Chiloquin, Ore. – The Chiloquin High School football program has been in jeopardy of not being able to field an 8 man team this year.
Chiloquin High School Principal Scott Preston says the Klamath County School District had to make a difficult decision about the Chiloquin Panther football team this week. “We had actually made a decision, the athletic director and myself, the football coaches, to go ahead and cancel the football season as of Monday.”
Only about a dozen of the 120 students at Chiloquin High had signed up for football, and only two were seniors.
That poses a problem for Steve Johnson, who serves the Klamath County School District as Athletic Director, and in risk management. “We have a little concern about putting freshman students that may not have ever played before on a field that may have senior kids that are very competitive.
The chances of the Chiloquin Panthers fielding a team have been looking dim – and then a community meeting was held Wednesday night.
Parents and staff with coaching experience stepped up, and volunteered to change their work schedules to help out – and a couple more students committed to play.
“And so the decision was made with all that support to go ahead and continue with the season as originally planned.” Notes Principal Preston. “We’re going to continue with our Mountain Valley League, and play a regular schedule.”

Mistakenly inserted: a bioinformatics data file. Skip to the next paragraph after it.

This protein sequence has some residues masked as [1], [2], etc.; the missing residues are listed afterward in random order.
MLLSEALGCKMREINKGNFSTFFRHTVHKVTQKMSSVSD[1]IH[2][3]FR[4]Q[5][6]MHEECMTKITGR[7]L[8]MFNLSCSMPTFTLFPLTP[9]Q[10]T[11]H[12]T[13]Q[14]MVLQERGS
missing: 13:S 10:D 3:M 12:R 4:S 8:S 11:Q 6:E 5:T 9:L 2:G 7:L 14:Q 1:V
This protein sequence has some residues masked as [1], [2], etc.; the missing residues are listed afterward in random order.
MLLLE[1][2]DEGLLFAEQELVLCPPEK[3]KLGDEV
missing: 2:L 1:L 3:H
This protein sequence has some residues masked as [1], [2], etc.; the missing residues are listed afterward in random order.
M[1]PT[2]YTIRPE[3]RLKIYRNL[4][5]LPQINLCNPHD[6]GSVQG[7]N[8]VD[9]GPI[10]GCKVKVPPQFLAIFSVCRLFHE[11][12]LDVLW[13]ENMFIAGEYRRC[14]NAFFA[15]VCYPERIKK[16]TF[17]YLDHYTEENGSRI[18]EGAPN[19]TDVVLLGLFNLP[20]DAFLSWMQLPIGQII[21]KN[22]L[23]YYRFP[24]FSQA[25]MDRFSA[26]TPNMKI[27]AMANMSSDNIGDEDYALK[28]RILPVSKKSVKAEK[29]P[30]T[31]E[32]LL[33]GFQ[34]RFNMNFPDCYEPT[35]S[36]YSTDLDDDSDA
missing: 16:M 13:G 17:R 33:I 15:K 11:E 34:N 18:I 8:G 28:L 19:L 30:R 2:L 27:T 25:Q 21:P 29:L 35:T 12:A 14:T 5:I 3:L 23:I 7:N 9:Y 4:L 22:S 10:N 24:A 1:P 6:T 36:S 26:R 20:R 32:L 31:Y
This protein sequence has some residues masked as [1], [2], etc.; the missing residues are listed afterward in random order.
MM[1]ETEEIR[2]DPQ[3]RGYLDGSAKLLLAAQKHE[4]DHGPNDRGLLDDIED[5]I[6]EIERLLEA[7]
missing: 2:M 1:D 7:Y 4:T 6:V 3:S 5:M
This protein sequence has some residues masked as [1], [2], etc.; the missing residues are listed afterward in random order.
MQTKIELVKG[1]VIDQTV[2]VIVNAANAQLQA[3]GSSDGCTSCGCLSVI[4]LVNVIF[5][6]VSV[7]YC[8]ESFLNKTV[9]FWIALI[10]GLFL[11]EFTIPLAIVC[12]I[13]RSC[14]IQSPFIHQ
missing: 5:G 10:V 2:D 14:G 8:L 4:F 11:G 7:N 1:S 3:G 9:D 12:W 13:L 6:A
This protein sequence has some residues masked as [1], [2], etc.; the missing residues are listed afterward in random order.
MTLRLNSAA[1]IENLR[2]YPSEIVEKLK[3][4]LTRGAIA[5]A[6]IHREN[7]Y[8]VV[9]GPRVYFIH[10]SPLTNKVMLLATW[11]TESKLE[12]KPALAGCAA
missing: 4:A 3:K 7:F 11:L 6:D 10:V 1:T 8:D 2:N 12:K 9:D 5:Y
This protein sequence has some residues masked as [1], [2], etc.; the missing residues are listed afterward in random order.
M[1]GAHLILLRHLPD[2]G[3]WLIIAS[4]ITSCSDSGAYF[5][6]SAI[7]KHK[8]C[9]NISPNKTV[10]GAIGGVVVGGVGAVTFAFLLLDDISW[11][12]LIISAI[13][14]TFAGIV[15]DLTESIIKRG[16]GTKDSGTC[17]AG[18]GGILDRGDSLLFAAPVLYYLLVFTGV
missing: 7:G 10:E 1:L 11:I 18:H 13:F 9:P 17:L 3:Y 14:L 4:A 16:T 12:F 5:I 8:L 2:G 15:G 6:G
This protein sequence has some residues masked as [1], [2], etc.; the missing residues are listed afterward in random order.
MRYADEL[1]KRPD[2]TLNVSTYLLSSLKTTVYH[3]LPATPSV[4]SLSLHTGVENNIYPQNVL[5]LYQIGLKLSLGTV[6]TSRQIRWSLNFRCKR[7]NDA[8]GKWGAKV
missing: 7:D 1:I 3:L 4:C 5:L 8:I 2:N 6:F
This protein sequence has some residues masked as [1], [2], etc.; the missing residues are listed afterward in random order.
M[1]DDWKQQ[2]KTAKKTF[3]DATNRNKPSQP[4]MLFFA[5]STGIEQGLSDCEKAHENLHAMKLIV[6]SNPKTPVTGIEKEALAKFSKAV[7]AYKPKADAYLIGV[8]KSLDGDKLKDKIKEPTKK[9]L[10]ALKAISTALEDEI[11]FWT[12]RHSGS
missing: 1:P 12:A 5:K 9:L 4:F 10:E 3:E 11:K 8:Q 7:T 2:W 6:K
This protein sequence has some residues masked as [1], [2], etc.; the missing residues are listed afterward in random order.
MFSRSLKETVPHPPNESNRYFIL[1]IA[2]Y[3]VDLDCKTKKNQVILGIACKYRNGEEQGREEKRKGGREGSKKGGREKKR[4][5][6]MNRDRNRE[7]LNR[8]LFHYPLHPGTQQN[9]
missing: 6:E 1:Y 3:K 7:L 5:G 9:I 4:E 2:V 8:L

So while there hasn’t even been a game yet, the Chiloquin Panthers are already starting the season with a win.
“It would have been a little hollow, I think, not being able to go watch some kids play football on a Friday night.” Preston expressed. “It’s going to be a great thing.”
KOTI-TV NBC2 reporter Lyle Ahrens moved from Nebraska to Klamath Falls in the late 1970’s. He instantly fell in love with the mountains, the trees and the rivers, and never once regretted the move.Lyle’s job history is quite colorful.
He’s managed a pizza parlor; he’s been a bartender, and a “kiwifruit grader” at an organic orchard in New Zealand. A Klamath Falls radio station hired Lyle in the mid 90’s as a news writer and commercial producer. In 2004, Lyle joined the KOTI/KOBI news operation.Lyle notes with pride that he has a big responsibility presenting the Klamath Basin to a wide and varied audience.
“The on-going water crisis has underscored the fact that the people and the issues in the Klamath Basin are every bit as diverse as the terrain. Winning and keeping the trust of the viewers, as well as the newsmakers, is something I strive for with each story”.
When he’s not busy reporting the news, Lyle enjoys astronomy, playing guitar, fixing old radios and listening to anything by Sheryl Crow.